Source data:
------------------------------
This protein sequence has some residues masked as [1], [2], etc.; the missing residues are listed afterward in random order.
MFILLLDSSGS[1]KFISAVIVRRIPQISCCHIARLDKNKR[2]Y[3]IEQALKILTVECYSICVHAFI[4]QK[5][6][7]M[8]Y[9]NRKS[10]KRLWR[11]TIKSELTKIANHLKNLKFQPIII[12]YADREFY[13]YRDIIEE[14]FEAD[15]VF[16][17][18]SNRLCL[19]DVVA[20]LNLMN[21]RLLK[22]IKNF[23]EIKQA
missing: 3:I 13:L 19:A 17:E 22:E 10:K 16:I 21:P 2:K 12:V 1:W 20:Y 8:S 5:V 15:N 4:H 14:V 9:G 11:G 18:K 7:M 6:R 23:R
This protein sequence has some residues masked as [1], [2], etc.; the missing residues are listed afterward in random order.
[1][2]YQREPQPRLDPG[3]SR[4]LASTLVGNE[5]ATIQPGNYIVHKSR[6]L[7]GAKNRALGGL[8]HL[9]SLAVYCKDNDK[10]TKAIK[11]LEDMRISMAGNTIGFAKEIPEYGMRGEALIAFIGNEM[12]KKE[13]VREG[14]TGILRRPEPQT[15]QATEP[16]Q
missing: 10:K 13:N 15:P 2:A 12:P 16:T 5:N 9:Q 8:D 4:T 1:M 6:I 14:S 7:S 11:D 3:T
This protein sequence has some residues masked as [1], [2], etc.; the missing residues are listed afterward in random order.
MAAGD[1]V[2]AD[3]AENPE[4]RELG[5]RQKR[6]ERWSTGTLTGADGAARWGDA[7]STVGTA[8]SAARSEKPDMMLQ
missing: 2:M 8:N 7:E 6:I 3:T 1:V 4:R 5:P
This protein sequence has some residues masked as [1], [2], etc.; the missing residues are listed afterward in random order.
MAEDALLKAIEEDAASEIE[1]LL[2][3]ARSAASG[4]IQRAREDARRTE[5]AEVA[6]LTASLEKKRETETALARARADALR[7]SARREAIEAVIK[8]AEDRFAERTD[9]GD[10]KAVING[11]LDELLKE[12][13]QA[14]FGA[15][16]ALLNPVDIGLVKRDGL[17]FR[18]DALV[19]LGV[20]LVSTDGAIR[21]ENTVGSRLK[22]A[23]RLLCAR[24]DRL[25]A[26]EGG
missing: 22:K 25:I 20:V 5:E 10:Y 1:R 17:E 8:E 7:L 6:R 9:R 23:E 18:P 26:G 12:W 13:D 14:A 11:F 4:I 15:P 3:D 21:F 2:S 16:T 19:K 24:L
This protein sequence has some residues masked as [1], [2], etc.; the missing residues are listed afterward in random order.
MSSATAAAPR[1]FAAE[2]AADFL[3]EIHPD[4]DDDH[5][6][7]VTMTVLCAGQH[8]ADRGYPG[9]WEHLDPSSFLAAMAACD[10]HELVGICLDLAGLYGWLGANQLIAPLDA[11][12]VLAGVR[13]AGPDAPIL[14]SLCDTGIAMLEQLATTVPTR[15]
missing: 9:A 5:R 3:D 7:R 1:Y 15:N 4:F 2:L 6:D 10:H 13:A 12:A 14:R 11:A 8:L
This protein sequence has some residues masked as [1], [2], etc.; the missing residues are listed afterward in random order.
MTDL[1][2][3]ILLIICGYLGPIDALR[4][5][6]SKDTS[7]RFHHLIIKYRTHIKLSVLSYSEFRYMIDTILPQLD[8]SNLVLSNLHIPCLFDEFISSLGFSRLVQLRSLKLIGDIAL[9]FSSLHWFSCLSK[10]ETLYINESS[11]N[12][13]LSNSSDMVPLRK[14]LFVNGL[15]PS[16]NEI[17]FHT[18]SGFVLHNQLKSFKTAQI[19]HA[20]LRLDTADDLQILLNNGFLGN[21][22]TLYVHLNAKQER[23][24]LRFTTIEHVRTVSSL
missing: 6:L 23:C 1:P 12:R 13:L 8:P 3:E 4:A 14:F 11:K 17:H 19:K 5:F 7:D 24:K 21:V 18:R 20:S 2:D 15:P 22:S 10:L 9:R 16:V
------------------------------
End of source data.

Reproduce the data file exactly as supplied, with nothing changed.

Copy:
This protein sequence has some residues masked as [1], [2], etc.; the missing residues are listed afterward in random order.
MFILLLDSSGS[1]KFISAVIVRRIPQISCCHIARLDKNKR[2]Y[3]IEQALKILTVECYSICVHAFI[4]QK[5][6][7]M[8]Y[9]NRKS[10]KRLWR[11]TIKSELTKIANHLKNLKFQPIII[12]YADREFY[13]YRDIIEE[14]FEAD[15]VF[16][17][18]SNRLCL[19]DVVA[20]LNLMN[21]RLLK[22]IKNF[23]EIKQA
missing: 3:I 13:L 19:A 17:E 22:E 10:K 16:I 21:P 2:K 12:V 1:W 20:Y 8:S 5:V 15:N 4:H 14:V 9:G 11:G 18:K 7:M 6:R 23:R
This protein sequence has some residues masked as [1], [2], etc.; the missing residues are listed afterward in random order.
[1][2]YQREPQPRLDPG[3]SR[4]LASTLVGNE[5]ATIQPGNYIVHKSR[6]L[7]GAKNRALGGL[8]HL[9]SLAVYCKDNDK[10]TKAIK[11]LEDMRISMAGNTIGFAKEIPEYGMRGEALIAFIGNEM[12]KKE[13]VREG[14]TGILRRPEPQT[15]QATEP[16]Q
missing: 10:K 13:N 15:P 2:A 12:P 16:T 5:N 9:Q 8:D 4:T 1:M 6:I 14:S 7:S 11:D 3:T
This protein sequence has some residues masked as [1], [2], etc.; the missing residues are listed afterward in random order.
MAAGD[1]V[2]AD[3]AENPE[4]RELG[5]RQKR[6]ERWSTGTLTGADGAARWGDA[7]STVGTA[8]SAARSEKPDMMLQ
missing: 2:M 8:N 7:E 6:I 3:T 1:V 4:R 5:P
This protein sequence has some residues masked as [1], [2], etc.; the missing residues are listed afterward in random order.
MAEDALLKAIEEDAASEIE[1]LL[2][3]ARSAASG[4]IQRAREDARRTE[5]AEVA[6]LTASLEKKRETETALARARADALR[7]SARREAIEAVIK[8]AEDRFAERTD[9]GD[10]KAVING[11]LDELLKE[12][13]QA[14]FGA[15][16]ALLNPVDIGLVKRDGL[17]FR[18]DALV[19]LGV[20]LVSTDGAIR[21]ENTVGSRLK[22]A[23]RLLCAR[24]DRL[25]A[26]EGG
missing: 22:K 25:I 20:V 5:E 10:Y 1:R 17:E 8:E 7:L 6:R 9:R 23:E 18:P 26:G 12:W 13:D 14:A 11:F 4:I 15:P 3:D 21:F 2:S 16:T 19:K 24:L
This protein sequence has some residues masked as [1], [2], etc.; the missing residues are listed afterward in random order.
MSSATAAAPR[1]FAAE[2]AADFL[3]EIHPD[4]DDDH[5][6][7]VTMTVLCAGQH[8]ADRGYPG[9]WEHLDPSSFLAAMAACD[10]HELVGICLDLAGLYGWLGANQLIAPLDA[11][12]VLAGVR[13]AGPDAPIL[14]SLCDTGIAMLEQLATTVPTR[15]
missing: 9:A 5:R 3:D 7:R 1:Y 15:N 4:F 2:L 6:D 10:H 13:A 12:A 14:R 11:A 8:L
This protein sequence has some residues masked as [1], [2], etc.; the missing residues are listed afterward in random order.
MTDL[1][2][3]ILLIICGYLGPIDALR[4][5][6]SKDTS[7]RFHHLIIKYRTHIKLSVLSYSEFRYMIDTILPQLD[8]SNLVLSNLHIPCLFDEFISSLGFSRLVQLRSLKLIGDIAL[9]FSSLHWFSCLSK[10]ETLYINESS[11]N[12][13]LSNSSDMVPLRK[14]LFVNGL[15]PS[16]NEI[17]FHT[18]SGFVLHNQLKSFKTAQI[19]HA[20]LRLDTADDLQILLNNGFLGN[21][22]TLYVHLNAKQER[23][24]LRFTTIEHVRTVSSL
missing: 6:L 23:C 1:P 12:R 13:L 8:P 3:E 4:A 14:F 11:K 17:H 19:K 5:F 7:D 24:K 21:V 18:R 20:S 2:D 15:P 22:S 10:L 9:R 16:V